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Minimal food insecurity outcomes to prevail over most parts of the region

  • Food Security Outlook Update
  • Southern Africa
  • January 2013
Minimal food insecurity outcomes to prevail over most parts of the region

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  • Key Messages
  • Current Situation
  • Updated Assumptions
  • Updated Assumptions
  • Key Messages
    • Food insecurity conditions are expected to remain Minimal (IPC Phase 1) over most parts of the region despite this being the peak of the lean season. Poor households in both rural and urban areas are meeting their food needs through market purchases, humanitarian assistance, own production and social protection services. 

    • Improved humanitarian assistance funding flows are expected to result in improved food security outcomes for households between January and March in southern Malawi and south-western Zimbabwe. 

    • Recent African Armyworm outbreaks in several countries could threaten food security during the 2012/13 agricultural season. 

    • The delayed start of season and poor rainfall performance in many parts of the region is likely to delay and reduce green harvest food supplies that are normally expected around February/March, which could extend the lean season for poor rural households.


    Current Situation
    • Despite it being the peak of the lean season, favorable food security conditions exist for most households in southern Africa and many are meeting their basic food needs through summer and winter production, market purchases and social protection services.
    • Humanitarian assistance funding flows improved in southern Malawi and south-western Zimbabwe, resulting in improved food security outcomes for households in these areas of concern.
    • Poor households in Zimbabwe’s maize deficit areas are able to meet both their survival and livelihood protection needs in the presence of humanitarian assistance and acute food insecurity outcomes are Minimal (IPC Phase 1). 
    • In areas of concern in southern Malawi, poor households that are now receiving assistance are still experiencing Stressed (IPC Phase 2) acute food insecurity outcomes. Households that have yet to start receiving assistance are projected to be in Crisis (IPC Phase 3) until assistance distributions begin in early January--during which time conditions are expected to improve from Crisis to Stressed.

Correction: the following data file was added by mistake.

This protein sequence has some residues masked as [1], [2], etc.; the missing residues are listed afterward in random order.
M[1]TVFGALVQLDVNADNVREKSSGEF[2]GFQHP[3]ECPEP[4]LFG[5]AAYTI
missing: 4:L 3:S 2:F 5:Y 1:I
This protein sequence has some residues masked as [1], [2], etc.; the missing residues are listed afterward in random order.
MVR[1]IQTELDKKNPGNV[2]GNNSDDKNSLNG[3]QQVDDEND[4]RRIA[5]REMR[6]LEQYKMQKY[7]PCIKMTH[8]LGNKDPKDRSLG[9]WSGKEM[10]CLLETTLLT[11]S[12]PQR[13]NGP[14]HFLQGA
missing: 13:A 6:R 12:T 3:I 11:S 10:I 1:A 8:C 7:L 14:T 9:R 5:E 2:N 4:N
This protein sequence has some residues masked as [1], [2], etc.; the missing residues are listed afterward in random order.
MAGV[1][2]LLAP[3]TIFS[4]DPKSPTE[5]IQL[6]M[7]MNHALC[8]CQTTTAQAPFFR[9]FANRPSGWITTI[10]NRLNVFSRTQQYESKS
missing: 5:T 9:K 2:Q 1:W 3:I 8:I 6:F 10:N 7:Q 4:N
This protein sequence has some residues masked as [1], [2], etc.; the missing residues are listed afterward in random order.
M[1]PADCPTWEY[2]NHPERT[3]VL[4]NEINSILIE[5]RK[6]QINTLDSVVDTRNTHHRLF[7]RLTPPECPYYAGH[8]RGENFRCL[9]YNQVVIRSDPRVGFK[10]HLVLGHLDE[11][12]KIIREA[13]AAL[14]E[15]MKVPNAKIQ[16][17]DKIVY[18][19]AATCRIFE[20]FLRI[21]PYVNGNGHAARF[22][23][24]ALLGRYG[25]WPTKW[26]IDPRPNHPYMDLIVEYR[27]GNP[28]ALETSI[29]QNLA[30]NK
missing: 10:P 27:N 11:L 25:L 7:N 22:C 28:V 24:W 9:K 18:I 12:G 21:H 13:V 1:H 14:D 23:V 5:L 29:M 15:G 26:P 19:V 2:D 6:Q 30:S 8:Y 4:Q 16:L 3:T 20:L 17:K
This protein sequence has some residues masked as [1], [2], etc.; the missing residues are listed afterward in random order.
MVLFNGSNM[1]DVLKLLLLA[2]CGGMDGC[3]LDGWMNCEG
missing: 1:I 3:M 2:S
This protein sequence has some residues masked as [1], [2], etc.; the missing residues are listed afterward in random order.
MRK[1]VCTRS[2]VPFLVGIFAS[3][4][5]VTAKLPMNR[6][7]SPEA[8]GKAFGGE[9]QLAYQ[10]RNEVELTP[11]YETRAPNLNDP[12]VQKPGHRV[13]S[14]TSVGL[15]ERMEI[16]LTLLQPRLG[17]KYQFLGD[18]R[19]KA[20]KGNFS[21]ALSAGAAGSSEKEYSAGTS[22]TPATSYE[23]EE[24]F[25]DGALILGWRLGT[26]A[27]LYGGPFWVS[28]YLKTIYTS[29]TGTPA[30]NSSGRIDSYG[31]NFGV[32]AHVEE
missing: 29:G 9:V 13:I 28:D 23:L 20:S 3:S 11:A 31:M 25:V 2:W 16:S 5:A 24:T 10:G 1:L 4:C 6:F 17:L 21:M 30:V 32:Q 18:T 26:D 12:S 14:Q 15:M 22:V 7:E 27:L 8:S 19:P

• Since early December, several African armyworm outbreaks have been reported around the region, including Zambia, Zimbabwe, Botswana, Malawi, and Tanzania. These outbreaks could potentially have a negative impact on the main season harvest that begins in April.
    • Zambia and Zimbabwe report that adequate response and control measures have been taken in affected areas. In Zambia, the government responded by distributing pesticides and over 2.3 MT of early maturing maize seeds by late December. Most replanting has been completed and if good rainfall performance continues the impact of the infestation on 2012/13 production will be minimal. 
    • Staple food prices continued to rise in most monitored markets across the region in December; however these price increases are typical for this time of the season due to dwindling supplies. Higher than average food prices in maize deficit areas were observed in Malawi and Zimbabwe in December, and this is likely due to increasing fuel and transportation costs in these countries.
    • In South Africa the average December spot prices for white and yellow maize on the South African Futures Exchange (SAFEX) decreased by 6 and 4 percent, respectively, compared to November prices, however these prices still remain above the five-year average. The observed price decreases are likely attributed to the strengthening of the Rand against the US Dollar during the December period, as well as the current favorable outlook for the 2013 maize harvest.
    • The start of season was delayed by 20 to 30 days in several areas in the region, including parts of Lesotho, central and southern Malawi, central Mozambique, central South Africa, southern Tanzania, parts of Zambia and central, northern and southern Zimbabwe (Figure 3). Crops in many parts of the region are still in their early vegetative stages, which is atypical for this time of the year.

    Updated Assumptions

    The current situation has affected some of the regional assumptions used in the November Outlook for the period of October 2012 to March 2013. However the updated assumptions below are not expected to change the projected food security outcomes for the outlook period. A full discussion of the scenario is available in the November Outlook.